A mud-splattered Jeep Cherokee pulls over on the shoulder of an empty road and stops. It is a gray, 40-degree January day, too cold for dallying. A man dressed in black with a sun-worn face and gray-nipped beard steps out, and pulls a camouflage backpack over his shoulders.
He eyes a distant truck heading toward him: "This guy looks official." But it passes by.
The man strides across the road, jumps over a barbed-wire fence with its "No Trespassing" sign, and heads toward the base of a 510-foot-tall utility tower 40 miles east of San Francisco. The Black Tower, he calls it. He hoists himself onto the first rung of a ladder hanging five feet off the ground and starts climbing the stairs, zigzagging a vertiginous 50 stories into the air. The narrow staircases sway from side to side under his weight, and as he ascends, his form fades into the chiaroscuro of black iron against the sky, invisible to anyone not specifically looking for him.
After 10 minutes of rapid climbing, he reaches the tower's top struts and tiptoes as if on a balancing beam out to the edge. He takes one last look at the landscape: kelly-green fields, the tiny cows. A factory whirs in the distance.
He is serene; this was exactly how he'd planned it. He arches up toward the sky, lets out a deep "Huh," and pushes off.
Of all the reasons Ammon McNeely shouldn't have just done that, the gravity now pulling him to earth is just the first. If he's caught doing this he could face significant earthly consequences. He is on federal probation for jumping off the side of El Capitan in Yosemite National Park in August. Having pleaded guilty in federal court in December to illegal air delivery of a person by parachute, he's supposed to be following the law to the letter.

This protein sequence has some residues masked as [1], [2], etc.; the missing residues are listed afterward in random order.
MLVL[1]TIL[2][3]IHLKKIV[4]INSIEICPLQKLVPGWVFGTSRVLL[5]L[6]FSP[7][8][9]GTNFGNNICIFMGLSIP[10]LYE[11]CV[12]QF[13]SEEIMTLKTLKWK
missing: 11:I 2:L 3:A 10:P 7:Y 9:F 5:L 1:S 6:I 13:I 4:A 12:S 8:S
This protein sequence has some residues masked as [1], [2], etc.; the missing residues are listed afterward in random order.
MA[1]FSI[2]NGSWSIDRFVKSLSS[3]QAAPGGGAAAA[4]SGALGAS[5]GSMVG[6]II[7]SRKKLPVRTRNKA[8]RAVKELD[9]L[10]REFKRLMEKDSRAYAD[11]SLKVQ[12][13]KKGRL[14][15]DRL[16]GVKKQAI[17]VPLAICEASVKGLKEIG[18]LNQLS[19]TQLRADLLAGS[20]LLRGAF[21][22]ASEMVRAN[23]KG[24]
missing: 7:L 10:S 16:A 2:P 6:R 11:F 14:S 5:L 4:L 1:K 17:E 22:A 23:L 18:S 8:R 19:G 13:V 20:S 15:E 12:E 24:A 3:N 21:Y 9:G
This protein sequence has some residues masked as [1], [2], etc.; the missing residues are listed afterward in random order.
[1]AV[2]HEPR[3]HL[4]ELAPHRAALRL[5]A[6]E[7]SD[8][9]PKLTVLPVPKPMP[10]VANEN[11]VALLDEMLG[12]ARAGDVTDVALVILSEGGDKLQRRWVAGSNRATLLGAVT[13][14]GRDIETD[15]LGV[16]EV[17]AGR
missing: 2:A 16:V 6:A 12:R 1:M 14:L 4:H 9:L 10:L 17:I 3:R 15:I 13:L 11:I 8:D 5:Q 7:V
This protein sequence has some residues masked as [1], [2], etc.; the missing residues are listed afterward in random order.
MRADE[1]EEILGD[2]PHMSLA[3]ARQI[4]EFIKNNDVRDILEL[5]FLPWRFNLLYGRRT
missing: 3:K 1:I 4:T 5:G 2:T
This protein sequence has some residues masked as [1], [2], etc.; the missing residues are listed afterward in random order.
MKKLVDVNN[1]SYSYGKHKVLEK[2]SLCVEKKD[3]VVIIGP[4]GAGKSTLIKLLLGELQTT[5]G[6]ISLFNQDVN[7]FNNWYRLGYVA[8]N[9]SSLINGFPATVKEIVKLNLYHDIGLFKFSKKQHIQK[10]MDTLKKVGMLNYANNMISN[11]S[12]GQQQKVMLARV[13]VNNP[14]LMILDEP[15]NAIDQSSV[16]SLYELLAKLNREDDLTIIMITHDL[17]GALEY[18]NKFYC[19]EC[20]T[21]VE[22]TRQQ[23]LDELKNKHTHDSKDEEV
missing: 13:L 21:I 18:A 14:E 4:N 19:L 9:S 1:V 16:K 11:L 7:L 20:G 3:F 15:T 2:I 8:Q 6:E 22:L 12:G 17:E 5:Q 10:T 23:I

But McNeely needs his free-fall fix, even if it means breaking the law to get it. Among rock climbers, he is known as the "El Cap Pirate" for capturing speed records up the iconic cliff's sheer face while flying a Jolly Roger flag. In recent years he's brought his devil-may-care bravado to BASE jumping, so called for the buildings, antennas, spans, and earth that the sport's acolytes jump off and then pull their parachutes before hitting the ground. Think skydiving with a lot less room for error — no reserve chute, less airtime, usually illegal. McNeely has leaped off the Sands Hotel in Las Vegas, antennas, cranes, and cliffs.
But last summer, he became the movement's newest martyr when he set yet another first in Yosemite: the first BASE jumper to get Tased by a park ranger.
The incident ripped open the wounds in a nasty decades-long battle between jumpers who want the freedom to "fly" and the rangers who try to stop them. It fired up the debate of whether, with 161 BASE jumping deaths worldwide — five of them in Yosemite — the government has the right to stop people from pursuing a possibly fatal sport on public land.
But that's a lofty discussion to ponder when McNeely is hurtling to the ground with only four and a half seconds to do something about it.